MS AntiSpyware Changes Raise Concern

A spyware researcher has found that an update to Microsoft's AntiSpyware program has changed how it flags programs from Claria, an adware developer. Last week, it was rumored that Microsoft was considering purchasing the company for its software technology to deliver personalized ads.

Eric Howes at Spyware Warrior discovered the changes during a recent test and found that Dashbar, Gator, PrecisionTime and Weatherscope had all been switched from a "Quarantine" classification to "Ignore."

"Does this mean that Claria will, in fact, be purchased by Microsoft? Not necessarily," said Alex Eckelberry, president of Sunbelt Software, which shares the spyware definition files with Microsoft.

According to Eckelberry's records, the changes happened back on March 31. He also said it could just be the result of successful lobbying by the company to be taken off the list, or even a mistake.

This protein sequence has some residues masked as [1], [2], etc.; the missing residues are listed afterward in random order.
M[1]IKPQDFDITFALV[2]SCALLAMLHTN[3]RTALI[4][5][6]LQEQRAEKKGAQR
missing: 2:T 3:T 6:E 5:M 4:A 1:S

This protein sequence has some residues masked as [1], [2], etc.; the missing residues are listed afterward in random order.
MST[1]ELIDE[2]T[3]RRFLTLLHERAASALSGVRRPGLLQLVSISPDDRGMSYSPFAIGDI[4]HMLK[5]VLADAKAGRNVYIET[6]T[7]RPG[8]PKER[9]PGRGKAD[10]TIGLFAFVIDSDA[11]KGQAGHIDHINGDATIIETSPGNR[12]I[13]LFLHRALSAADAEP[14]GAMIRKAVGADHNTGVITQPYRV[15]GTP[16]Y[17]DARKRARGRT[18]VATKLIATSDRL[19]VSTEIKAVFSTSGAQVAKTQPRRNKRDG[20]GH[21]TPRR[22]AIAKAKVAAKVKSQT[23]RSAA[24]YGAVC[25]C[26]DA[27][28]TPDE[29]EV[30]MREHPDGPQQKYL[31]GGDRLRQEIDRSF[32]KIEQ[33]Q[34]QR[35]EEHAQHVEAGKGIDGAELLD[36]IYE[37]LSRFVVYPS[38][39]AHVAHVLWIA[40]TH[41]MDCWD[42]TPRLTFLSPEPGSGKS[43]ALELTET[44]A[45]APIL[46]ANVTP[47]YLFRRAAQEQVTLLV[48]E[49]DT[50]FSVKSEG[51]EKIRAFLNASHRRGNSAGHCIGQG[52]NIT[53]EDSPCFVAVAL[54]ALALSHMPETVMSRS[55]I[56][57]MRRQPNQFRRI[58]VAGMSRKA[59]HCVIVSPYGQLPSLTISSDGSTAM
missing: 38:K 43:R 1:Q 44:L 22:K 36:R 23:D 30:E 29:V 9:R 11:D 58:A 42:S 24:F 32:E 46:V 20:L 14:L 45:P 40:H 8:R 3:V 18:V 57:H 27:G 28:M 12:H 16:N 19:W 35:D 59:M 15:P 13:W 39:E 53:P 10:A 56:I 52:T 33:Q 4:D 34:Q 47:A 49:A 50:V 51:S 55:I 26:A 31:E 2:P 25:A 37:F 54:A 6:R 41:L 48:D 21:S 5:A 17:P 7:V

While Claria is infamous for its Gator adware, in recent months the company has begun an attempt to clean up its act. Claria is now working on software that offers personalized services and tools to let Web developers create customizable sites.

According to the New York Times, Claria had approached Microsoft about using some of its technology. That technology must have interested Microsoft CEO Steve Ballmer; according to the source, Ballmer gave the approval to begin buyout talks earlier this month.

In any case, at least one analyst sees the buyout as unlikely. "Microsoft is fairly sensitive about 'Big Brother' accusations, enacts a strict (and I mean strict privacy policy) and operates under a FTC settlement related to privacy issues," Jupiter Research senior analyst Joe Wilcox wrote in his Microsoft Monitor Web log last Thursday.

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